The suit accuses GEO of violating state minimum-wage law by paying detainees $1 a day — or sometimes just chips and candy — to work at the nation’s fourth-largest detention center. The company calls what it is doing a “voluntary work program.”
Washington Attorney General Bob Ferguson is taking on the GEO Group, the multibillion-dollar corporation that runs the fourth-largest U.S. detention center, located in Tacoma, the Seattle Times reports. Ferguson sued the company, which operates the Northwest Detention Center and 140 other such facilities nationwide. The suit accuses GEO of violating state minimum-wage law by paying detainees $1 a day — or sometimes just chips and candy — to work at the detention center. “Let’s be honest about what’s going on,” said Ferguson. “GEO has a captive population of vulnerable individuals who cannot easily advocate for themselves. This corporation is exploiting those workers for their own profits.”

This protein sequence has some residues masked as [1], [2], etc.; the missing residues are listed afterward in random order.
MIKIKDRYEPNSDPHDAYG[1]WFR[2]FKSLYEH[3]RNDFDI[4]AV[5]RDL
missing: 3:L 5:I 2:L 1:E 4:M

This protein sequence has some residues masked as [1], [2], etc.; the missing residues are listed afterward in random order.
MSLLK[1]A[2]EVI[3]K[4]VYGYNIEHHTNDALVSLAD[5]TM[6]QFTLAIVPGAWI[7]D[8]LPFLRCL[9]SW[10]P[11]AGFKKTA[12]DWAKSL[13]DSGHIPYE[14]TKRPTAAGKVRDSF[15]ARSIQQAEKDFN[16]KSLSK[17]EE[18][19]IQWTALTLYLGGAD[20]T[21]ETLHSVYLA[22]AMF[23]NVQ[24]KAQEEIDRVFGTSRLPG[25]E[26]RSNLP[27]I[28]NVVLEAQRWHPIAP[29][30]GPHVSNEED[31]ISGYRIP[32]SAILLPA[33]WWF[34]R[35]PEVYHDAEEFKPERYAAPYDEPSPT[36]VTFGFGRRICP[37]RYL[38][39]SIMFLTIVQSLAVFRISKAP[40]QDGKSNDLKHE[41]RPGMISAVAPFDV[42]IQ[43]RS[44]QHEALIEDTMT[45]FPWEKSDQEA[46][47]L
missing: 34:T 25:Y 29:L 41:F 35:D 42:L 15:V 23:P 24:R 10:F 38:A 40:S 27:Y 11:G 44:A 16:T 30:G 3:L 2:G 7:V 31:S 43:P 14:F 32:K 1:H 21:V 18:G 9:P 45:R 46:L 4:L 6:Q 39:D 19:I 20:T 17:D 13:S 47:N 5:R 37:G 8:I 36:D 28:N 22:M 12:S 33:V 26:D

GEO projected in 2015 that its Tacoma facility would take in $57 million in revenues annually at full capacity, around 1,575 people. The company earned more than $2 billion in 2016. The Florida-based company uses detainee labor to perform virtually all work at the detention center besides security, says Ferguson. That includes preparing meals, doing laundry and cleaning common areas and restrooms. GEO denied “the baseless and meritless allegations made in this lawsuit,” calling detainee labor a “voluntary work program.” GEO said its wage rates follow standards set “exclusively” by the federal government. That might mean that GEO plans to challenge the state’s authority. Washington’s minimum wage is $11 an hour. Ferguson said the Northwest Detention Center is not a criminal correctional facility; detainees held there are going through civil immigration proceedings.